Despite these threats from the Kremlin, the Supreme Soviet of the Lithuanian Soviet Socialist Republic voted to strip the Communist Party of its leading role in society on December 7, 1989. This decision had already been taken in most Central European countries, but occupied Lithuania was the first republic in the Soviet Union to legalize alternative political parties. It was a historic decision of great significance, and the first of the newly registered parties was the 2,000-member Lietuvos demokratų partija, the Lithuanian Democratic Party, which advocated full independence as its central principle. This push for the legalization of a multiparty system was a further factor that helped orient Lithuania’s Communist Party toward its break with the Soviet party, and the Lithuanian precedent-setting action encouraged other republics to follow. The issue was discussed in the USSR Supreme Soviet, but by then both the Estonian and Armenian Supreme Soviets had passed similar provisions and also embodied them in their national constitutions. These changes were now moving very quickly with a self-confirming momentum. At the extraordinary meeting of the Lithuanian Communist Party held on December 19-20, 1989, 855 delegates voted in favor of complete separation from the Kremlin, in contrast to 160 delegates who were for autonomy within a reformed Soviet party. Twelve abstained. Following the vote, Vytautas Stakvilevičius, a member of both the Lithuanian Communist Party and Sąjūdis, stated that the Lithuanian nation wants independence and statehood,” adding that “whether our party is independent or not will also decide whether Lithuania will be independent or not.”38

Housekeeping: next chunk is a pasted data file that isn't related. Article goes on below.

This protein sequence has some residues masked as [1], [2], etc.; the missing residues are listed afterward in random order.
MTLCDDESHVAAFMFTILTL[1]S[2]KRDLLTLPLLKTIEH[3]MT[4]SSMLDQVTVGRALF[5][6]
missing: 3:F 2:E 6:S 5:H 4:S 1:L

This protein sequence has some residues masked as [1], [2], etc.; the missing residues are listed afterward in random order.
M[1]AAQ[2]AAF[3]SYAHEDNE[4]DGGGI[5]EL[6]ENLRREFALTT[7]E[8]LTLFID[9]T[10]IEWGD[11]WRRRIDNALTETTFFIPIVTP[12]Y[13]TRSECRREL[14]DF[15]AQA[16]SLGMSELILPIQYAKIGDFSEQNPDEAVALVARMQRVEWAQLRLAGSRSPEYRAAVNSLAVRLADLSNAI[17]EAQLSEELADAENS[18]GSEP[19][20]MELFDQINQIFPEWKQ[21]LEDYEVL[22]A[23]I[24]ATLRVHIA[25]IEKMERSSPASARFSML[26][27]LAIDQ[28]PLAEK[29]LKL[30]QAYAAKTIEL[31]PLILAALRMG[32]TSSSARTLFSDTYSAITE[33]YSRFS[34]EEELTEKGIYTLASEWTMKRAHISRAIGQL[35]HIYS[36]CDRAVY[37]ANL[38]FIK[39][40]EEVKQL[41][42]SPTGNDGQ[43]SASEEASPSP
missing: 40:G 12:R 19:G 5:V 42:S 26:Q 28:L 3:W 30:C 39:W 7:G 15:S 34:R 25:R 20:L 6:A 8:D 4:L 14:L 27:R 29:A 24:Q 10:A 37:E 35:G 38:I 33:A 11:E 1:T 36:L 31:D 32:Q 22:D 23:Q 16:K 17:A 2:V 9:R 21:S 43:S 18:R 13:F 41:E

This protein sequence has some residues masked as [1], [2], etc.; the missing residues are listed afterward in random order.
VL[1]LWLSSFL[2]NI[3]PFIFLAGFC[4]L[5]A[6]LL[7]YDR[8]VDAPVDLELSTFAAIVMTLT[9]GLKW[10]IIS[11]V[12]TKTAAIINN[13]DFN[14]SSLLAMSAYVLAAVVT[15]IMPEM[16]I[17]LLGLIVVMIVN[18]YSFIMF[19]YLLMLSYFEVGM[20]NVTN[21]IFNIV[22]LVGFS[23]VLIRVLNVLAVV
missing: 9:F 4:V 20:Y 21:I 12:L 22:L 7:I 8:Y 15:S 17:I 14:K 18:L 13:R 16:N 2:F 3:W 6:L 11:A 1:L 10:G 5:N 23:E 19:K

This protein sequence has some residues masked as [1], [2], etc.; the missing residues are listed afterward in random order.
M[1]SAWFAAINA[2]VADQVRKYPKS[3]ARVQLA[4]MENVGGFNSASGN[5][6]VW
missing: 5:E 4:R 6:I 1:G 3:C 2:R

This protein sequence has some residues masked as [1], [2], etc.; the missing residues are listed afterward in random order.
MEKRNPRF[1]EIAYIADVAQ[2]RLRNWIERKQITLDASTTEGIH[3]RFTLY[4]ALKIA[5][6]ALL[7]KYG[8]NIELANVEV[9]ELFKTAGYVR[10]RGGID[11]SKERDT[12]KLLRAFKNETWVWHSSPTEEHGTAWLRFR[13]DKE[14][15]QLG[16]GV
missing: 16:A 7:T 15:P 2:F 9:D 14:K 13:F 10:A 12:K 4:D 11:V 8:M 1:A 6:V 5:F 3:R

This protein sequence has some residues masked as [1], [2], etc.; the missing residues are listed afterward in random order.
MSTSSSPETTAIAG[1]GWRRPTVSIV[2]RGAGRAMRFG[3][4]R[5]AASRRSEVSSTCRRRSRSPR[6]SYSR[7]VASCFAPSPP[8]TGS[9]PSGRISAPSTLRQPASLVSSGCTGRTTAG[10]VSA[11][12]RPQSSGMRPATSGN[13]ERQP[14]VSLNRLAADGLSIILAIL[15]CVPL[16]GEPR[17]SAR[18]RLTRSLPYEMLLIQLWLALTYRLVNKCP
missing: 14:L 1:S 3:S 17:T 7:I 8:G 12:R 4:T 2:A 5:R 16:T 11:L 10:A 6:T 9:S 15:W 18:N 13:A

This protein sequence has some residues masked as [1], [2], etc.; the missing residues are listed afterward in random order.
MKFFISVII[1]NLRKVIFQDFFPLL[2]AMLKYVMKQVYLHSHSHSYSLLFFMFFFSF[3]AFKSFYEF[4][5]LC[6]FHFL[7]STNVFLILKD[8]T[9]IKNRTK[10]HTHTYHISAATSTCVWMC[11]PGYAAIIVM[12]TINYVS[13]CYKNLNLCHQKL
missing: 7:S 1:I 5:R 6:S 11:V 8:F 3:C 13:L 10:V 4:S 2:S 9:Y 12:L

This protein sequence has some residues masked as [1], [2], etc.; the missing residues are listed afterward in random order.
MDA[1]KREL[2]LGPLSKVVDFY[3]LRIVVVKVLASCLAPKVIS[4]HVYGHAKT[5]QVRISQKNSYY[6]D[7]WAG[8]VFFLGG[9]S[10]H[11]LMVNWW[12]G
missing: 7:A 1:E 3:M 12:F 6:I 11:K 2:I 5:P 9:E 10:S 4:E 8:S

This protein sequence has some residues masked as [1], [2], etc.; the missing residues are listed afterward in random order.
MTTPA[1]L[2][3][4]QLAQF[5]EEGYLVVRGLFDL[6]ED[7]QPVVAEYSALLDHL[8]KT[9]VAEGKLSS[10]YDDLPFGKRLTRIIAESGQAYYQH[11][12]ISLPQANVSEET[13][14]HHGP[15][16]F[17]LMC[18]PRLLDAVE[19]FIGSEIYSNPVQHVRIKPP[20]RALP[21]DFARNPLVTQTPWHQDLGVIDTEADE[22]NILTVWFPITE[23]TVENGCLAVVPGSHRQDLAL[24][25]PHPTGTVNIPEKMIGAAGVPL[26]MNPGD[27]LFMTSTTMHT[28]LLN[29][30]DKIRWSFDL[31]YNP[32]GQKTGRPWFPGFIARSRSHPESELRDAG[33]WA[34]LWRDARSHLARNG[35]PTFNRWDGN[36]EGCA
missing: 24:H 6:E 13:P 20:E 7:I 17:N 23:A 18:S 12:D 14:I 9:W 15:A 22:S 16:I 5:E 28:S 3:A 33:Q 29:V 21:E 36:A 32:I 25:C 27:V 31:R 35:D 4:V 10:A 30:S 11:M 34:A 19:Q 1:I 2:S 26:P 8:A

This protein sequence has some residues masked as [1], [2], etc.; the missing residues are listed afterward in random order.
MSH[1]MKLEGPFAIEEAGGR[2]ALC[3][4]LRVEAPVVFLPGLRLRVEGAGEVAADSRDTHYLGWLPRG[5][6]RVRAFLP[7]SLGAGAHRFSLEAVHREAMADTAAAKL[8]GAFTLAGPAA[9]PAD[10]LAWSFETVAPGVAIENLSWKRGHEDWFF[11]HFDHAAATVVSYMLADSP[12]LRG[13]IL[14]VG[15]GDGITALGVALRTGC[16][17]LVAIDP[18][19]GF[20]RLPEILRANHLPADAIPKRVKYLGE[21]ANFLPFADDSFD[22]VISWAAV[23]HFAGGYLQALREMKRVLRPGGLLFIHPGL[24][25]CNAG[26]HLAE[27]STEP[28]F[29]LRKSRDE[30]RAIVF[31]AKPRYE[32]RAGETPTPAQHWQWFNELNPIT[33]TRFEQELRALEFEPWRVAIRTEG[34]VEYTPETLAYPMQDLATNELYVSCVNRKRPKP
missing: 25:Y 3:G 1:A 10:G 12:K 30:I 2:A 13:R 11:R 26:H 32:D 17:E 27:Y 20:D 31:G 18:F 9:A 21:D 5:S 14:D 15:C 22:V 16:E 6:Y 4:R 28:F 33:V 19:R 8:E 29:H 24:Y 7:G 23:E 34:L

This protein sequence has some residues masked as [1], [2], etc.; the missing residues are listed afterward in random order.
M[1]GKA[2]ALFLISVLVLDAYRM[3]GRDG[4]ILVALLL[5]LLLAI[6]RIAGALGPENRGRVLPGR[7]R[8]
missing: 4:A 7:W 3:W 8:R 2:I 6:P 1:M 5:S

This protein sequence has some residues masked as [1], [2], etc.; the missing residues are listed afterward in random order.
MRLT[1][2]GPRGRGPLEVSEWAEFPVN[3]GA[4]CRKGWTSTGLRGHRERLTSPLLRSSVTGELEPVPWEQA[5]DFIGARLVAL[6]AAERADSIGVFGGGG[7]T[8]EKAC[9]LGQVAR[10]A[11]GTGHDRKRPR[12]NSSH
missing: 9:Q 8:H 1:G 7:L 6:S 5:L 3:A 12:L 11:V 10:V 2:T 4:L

It was now clear to the leader of the Lithuanian Communist Party, Algirdas Brazauskas, that the party could retain its popularity only by supporting independence. Choosing his words carefully and perhaps reserving a certain ambivalence on the matter, he observed that although Lithuania’s experience with independence was brief, it left a deep mark in people’s consciousness, adding that the restoration of Lithuanian statehood was the top priority of the party. “We are in favor of a sovereign Lithuanian state,” he said. “Sovereignty means political independence and the independence of the state in its domestic and foreign policy.”39 It is clear from these formulations that Sąjūdis’s stance had now entered the Realpolitik of even the most senior echelon of the Communist Party in occupied Lithuania. Speaking before the vote of December 20, Raimundas Kašauskas, a writer who was also a member of both the party and Sąjūdis, reminded the conference what Gorbachev had said when describing the changes in Eastern Europe: “Every nation has the right to choose its own way to develop its social structure.” Kašauskas then emphasized that the expression “all European nations includes us,” and added: “We are not less than anyone else in Eastern Europe.” It was this sentiment that carried the day, but it had consequences. Gorbachev’s reaction was furious. He responded by calling a two-day emergency meeting of the Soviet Communist Party on December 25-26, 1989, and Algirdas Brazauskas was heavily pressed during this meeting. However, his explanation of his position was honest: